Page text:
Comatose Red Ivy: Well, if you go back and play the tracks, you’ll see I correlate the frustrations of closet queers directly to those that get loud when a queer is near; you know, type of dude that would smash me, but then later out with his buddies, yelling faggot out the window because he sees a fag. Regular curious closet men, I have no beef with, not at all; we all start somewhere.

  1. With ‘LGBTQ NATION,’ you call for unity and equality. How do you incorporate these themes into your music and lyrics?

Comatose Red Ivy: I incorporate them by believing, by feeling that we are all equal and equality is essential to each individuals identity. It’s time to take a stand against the hatred, even if it has to get violent; wars create evolution and I’m ready to fight for equality for everyone.

  1. In your opinion, what role can music, specifically hip-hop and rap, play in promoting unity and understanding among different communities?

Comatose Red Ivy: By spreading a message of hope and faith to individuals that may not have the courage or wisdom and experiences to be strong; like when I was a kid, I got my strength from Kurt Cobain with my suicide ideation, his pain healed mine, that’s what I try to do.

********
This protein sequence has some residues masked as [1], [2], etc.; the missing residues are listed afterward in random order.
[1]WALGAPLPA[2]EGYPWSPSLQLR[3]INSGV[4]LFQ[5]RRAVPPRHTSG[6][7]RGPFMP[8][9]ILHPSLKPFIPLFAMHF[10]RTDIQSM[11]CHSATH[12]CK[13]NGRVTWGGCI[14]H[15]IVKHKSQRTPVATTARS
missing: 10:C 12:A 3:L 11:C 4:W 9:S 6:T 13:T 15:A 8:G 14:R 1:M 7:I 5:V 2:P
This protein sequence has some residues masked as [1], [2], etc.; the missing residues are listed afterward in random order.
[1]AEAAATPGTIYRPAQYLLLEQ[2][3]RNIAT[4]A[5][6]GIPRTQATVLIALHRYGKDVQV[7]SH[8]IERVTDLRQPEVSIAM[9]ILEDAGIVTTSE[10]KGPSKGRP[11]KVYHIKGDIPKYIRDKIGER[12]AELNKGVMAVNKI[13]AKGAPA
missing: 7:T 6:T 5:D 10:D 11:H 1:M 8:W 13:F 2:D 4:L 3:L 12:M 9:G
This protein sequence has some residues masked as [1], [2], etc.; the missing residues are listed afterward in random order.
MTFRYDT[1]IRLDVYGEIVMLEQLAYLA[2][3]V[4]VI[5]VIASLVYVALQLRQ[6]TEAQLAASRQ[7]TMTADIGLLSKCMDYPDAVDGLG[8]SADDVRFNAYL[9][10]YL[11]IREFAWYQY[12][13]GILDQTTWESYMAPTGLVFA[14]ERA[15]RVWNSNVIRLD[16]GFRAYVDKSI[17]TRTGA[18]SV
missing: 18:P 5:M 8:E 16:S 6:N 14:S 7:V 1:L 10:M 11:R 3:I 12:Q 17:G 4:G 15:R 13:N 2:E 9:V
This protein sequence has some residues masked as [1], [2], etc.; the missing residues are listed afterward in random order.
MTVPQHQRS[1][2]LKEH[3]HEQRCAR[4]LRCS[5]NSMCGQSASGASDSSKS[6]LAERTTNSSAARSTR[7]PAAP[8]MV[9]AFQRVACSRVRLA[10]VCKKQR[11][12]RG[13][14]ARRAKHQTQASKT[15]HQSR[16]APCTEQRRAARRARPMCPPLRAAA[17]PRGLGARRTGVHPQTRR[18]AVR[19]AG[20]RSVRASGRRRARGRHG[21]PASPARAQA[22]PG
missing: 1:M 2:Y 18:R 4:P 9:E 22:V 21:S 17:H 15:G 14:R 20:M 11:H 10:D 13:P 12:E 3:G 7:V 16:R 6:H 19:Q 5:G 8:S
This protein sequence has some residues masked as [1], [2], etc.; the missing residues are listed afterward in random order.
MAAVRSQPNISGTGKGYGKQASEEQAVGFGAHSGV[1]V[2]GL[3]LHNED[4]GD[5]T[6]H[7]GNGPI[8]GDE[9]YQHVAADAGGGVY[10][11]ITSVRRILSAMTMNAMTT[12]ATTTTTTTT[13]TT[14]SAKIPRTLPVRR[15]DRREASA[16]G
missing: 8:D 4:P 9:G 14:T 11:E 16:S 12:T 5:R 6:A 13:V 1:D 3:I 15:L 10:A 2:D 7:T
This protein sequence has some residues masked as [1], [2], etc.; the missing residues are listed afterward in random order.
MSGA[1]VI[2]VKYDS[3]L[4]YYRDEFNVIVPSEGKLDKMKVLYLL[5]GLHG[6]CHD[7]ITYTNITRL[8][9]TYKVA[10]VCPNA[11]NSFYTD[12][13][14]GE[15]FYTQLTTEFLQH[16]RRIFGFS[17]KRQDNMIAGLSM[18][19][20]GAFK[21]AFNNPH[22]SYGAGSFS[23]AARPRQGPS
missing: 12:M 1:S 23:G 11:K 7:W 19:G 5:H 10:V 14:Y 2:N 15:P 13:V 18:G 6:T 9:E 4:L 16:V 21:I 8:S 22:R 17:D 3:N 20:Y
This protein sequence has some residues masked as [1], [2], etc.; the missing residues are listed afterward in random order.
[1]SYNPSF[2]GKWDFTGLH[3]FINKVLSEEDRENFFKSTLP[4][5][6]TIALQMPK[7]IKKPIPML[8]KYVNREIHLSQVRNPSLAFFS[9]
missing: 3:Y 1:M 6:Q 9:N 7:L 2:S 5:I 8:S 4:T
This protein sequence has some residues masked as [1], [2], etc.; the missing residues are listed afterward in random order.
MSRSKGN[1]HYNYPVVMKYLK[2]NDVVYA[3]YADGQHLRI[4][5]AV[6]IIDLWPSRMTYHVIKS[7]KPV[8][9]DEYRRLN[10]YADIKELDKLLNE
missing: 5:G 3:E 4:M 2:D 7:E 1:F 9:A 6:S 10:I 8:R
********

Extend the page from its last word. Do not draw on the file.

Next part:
1. The LGBTQ+ rights movement has made significant strides in recent years. How do you see your EP contributing to the ongoing fight for equality?

Comatose Red Ivy:
By projecting my strength into those actually listening to what I’m saying, hearing my stance and my strength on and for LGBTQ, strength starts with acceptance, that’s where I’m at, accepting.

  1. As a transgender artist, how has your personal journey influenced the creation of ‘LGBTQ NATION’?

Comatose Red Ivy: Well, press play on any track of the EP to answer this, being transgender is the only reason this EP exist.

  1. What challenges, if any, did you face while working on this EP, both creatively and in terms of addressing sensitive subjects?

Comatose Red Ivy:  Not one, I wrote the whole EP in about 30 minutes, it all poured straight from my heart, and I swooped up some dope beats and went to work, I’m proud of this project, it’s me actually standing for something.

  1. Are there any specific experiences or encounters, that inspired the creation of certain tracks on ‘LGBTQ NATION’?

Comatose Red Ivy: Yes, being transgender in today’s world; it’s very dangerous to be transgender when you get outside of the urban areas and in some parts of urban areas. The worst state I ever went to was California, if you’re not in an inner city, anywhere, stay strapped up!

  1. ‘FAGS AROUND ME’ is a track title that may raise eyebrows. Can you shed some light on the meaning and intention behind this song?

Comatose Red Ivy:The insight is I’m sick of p*ssy closet fags acting tough because I know who I am,and I’m sick of  “fags around me”; the big thing is to understand I use fag and faggot very freely as a means of acceptance, same way the black people took N ending in ER word and accepted it as N ending in A word; yeah I’m a faggot, I’m a transgender faggot, these haters are basic faggots and need to back up from me; I guess I’m just a bout it wild ass transgender bitch.

  1. Your EP has a hard-hitting and provocative approach. Do you think this approach helps or hinders the reception of your message?